# Regressions¶

One of the primary uses of `mozci`

is to help detect which tasks and/or tests (if any) a push has
regressed. Since we do not run all tasks on every push and because of other factors like
intermittents, this problem is more difficult than it first appears. In fact `mozci`

can make very
few guarantees and so has to rely on probabilistic guesses.

This page will help explain how regressions are calculated by introducing concepts one at a time.

## Definitions¶

There are currently two different vectors of regression that `mozci`

can check for: *label* and
*group*.

**label**- is a task label (e.g`test-linux1804-64/debug-mochitest-e10s-1`

)**group**- is a grouping of tests, typically a manifest (e.g`dom/indexedDB/test/mochitest.ini`

).**runnable**is the unique label identifying a set of tasks, or the unique group identifying a set of tests.**classification**- an annotation that Sheriffs apply to tasks manually. It is also known as “starring” because it puts a little asterisk next to the task in Treeherder.

## Runnable Summary¶

Thanks to retriggers, each runnable can run multiple times on the same push. The collection of
labels or groups of the same type that ran on a push is called a *runnable summary*. For instance,
if all the runnables on a push passed, then the status of the runnable summary is also PASS.
Likewise if they all failed. If at least one instance of a runnable passes, and at least one
instance of a runnable failed, then the runnable summary is said to be intermittent.

The `GroupSummary`

class implements this logic for groups and the
`LabelSummary`

implements the logic for labels. Both classes inherit from the
`RunnableSummary`

abstract base class.

All instances of `RunnableSummary`

have an overall status and an overall classification.

## Candidate Regression¶

A candidate regression is a runnable which meets the following criteria:

- At least one instance of this runnable failed on target push (i.e, the status of the runnable summary is either FAIL or INTERMITTENT)
- The overall classification of the runnable summary is either
`unclassified`

, or`fixed by commit`

. This means runnables classified as a known intermittent are not candidate regressions.- For runnables classified
`fixed by commit`

, the referenced backout backs out the target push and not some other one.OR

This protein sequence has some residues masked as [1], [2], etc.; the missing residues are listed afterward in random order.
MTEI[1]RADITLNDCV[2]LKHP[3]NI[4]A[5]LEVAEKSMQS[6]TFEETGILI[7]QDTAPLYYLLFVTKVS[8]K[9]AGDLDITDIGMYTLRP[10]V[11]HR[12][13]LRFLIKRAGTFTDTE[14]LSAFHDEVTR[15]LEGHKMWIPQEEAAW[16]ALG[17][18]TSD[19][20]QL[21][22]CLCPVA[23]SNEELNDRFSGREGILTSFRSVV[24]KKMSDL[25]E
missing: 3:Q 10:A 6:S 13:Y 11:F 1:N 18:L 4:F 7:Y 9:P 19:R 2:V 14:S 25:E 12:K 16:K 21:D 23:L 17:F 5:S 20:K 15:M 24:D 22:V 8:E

- The runnable ran on a child push (up to
`MAX_DEPTH`

pushes away), and is classified`fixed by commit`

.- The classification references a backout that backs out the target push.

Candidate regressions are the set of all runnables that could possibly be a regression of this push.
This *does not* mean that they are regressions. Just that they could be.

The set of candidate regressions can be obtained by calling
`Push.get_candidate_regressions()`

.

## Regression¶

A *regression* is a candidate regression that additionally satisfies the following criteria:

- The candidate regression is not marked as a regression of any parent pushes up to
`MAX_DEPTH`

pushes away.- The condition
`total_distance <= MAX_DEPTH`

is satisfied. This condition is explained in more detail below.

Note

Distance Calculation

The `total_distance`

is the number of parent pushes we need to go back to see the runnable plus
the number of child pushes we need to go forward to see the runnable. A `total_distance`

of 0
means the runnable ran on the actual target push.

The `total_distance`

can be modified in certain scenarios:

- The push was not backed out => total distance is doubled.
- The runnable was intermittent => total distance is doubled.
- The runnable was marked as
`fixed by commit`

referencing a backout that backs out the target push => total distance is 0 even if it didn’t run on the target push.

These modifications help us deal with (un)certainty in special easy to detect circumstances. The first two make a candidate regression less likely to be treated as a regression, while the third guarantees it.

Regressions can be obtained by calling `Push.get_regressions()`

.

## Likely Regressions¶

A *likely regression* is a regression whose associated `total_distance`

is 0. In other words, we
are as sure as we can be that these are regressions.

Likely regressions can be obtained by calling `Push.get_likely_regressions()`

.

## Possible Regressions¶

A *possible regression* is a regression whose associated `total_distance`

is above 0. In other
words, it could be a regression, or it could be regressed from one of its parent pushes. We aren’t
sure. The higher the `total_distance`

the less sure we are.

Possible regressions can be obtained by calling `Push.get_possible_regressions()`

.

Note

Candidate regressions that aren’t also possible regressions could still technically be real regressions. Mozci just thinks the likelihood is so low they aren’t worth counting.